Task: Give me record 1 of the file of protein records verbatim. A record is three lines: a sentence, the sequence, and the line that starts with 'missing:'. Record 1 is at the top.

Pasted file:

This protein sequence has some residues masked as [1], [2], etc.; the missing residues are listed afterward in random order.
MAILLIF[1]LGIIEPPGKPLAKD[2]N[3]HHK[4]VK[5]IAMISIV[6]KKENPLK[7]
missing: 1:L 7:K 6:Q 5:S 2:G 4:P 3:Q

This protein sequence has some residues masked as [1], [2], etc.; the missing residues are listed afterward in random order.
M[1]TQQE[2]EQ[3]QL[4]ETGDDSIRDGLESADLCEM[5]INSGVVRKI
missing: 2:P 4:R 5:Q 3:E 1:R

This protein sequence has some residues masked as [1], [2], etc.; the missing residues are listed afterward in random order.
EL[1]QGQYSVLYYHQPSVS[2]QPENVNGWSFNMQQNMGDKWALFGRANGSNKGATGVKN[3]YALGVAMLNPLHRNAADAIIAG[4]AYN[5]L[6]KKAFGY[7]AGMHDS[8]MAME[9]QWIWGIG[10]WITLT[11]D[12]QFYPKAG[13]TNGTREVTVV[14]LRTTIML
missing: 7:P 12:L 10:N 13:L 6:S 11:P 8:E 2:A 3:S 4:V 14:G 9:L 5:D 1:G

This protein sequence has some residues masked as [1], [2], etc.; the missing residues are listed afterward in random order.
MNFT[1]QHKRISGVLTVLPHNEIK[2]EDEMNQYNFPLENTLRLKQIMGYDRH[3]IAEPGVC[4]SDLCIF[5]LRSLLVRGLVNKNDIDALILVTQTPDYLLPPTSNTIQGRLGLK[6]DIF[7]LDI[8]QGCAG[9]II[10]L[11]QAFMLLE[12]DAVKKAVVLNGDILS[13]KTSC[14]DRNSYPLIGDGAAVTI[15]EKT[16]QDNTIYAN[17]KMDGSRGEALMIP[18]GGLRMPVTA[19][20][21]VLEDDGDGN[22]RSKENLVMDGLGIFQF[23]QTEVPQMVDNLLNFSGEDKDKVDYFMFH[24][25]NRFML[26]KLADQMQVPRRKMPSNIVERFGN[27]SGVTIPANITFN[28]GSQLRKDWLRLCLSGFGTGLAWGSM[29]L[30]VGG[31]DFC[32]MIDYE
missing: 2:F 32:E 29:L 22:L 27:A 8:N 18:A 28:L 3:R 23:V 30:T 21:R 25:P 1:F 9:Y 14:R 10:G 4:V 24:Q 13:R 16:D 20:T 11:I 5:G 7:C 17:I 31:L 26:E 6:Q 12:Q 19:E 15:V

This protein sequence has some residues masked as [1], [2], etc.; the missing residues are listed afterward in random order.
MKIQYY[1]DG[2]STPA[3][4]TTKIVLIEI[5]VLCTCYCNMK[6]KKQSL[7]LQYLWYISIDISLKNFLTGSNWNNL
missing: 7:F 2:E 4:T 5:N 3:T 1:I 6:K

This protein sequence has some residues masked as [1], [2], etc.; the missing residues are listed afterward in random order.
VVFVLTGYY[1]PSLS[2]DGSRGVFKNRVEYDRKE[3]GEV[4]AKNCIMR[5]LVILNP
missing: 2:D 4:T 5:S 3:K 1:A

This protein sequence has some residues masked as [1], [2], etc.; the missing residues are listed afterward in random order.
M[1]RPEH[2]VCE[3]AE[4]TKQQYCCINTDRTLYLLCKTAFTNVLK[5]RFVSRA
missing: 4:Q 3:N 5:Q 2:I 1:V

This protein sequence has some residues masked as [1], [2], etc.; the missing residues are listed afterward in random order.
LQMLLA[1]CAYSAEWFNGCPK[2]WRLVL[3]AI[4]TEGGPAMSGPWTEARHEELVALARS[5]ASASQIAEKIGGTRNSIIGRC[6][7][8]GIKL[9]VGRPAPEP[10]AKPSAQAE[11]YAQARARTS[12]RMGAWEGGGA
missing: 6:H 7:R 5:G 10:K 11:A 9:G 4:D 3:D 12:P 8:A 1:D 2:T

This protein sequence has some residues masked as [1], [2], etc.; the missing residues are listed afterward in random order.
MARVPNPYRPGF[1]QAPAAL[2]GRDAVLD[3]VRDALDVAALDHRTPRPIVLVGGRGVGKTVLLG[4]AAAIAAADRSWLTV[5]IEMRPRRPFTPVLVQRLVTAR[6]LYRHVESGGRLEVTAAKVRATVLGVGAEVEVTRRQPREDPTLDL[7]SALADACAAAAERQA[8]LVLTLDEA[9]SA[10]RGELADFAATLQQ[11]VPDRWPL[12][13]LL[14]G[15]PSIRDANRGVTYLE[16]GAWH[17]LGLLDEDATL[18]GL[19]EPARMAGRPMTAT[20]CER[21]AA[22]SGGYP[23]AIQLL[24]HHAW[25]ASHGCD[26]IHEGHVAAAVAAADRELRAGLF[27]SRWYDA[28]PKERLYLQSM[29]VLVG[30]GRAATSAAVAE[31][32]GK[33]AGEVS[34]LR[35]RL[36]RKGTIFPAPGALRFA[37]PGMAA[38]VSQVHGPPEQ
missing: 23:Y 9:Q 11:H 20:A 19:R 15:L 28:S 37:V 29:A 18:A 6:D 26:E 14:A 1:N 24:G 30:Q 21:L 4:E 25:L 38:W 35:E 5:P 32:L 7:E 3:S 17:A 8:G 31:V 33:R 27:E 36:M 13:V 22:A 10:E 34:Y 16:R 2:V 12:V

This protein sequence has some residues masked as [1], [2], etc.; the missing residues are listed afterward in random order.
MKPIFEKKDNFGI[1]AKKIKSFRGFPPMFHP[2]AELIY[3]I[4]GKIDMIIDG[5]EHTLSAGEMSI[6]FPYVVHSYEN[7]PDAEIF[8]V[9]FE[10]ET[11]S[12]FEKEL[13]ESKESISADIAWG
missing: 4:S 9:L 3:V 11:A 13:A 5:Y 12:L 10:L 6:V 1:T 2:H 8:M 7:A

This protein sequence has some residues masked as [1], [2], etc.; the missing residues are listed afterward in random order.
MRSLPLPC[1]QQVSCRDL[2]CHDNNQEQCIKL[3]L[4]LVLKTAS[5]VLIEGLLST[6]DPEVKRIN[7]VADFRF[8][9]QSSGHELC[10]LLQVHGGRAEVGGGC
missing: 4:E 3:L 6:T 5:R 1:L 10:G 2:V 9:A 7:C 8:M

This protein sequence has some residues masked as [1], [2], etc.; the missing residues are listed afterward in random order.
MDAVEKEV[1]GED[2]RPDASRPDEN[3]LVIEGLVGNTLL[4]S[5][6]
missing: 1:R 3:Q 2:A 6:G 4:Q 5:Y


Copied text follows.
This protein sequence has some residues masked as [1], [2], etc.; the missing residues are listed afterward in random order.
MAILLIF[1]LGIIEPPGKPLAKD[2]N[3]HHK[4]VK[5]IAMISIV[6]KKENPLK[7]
missing: 1:L 7:K 6:Q 5:S 2:G 4:P 3:Q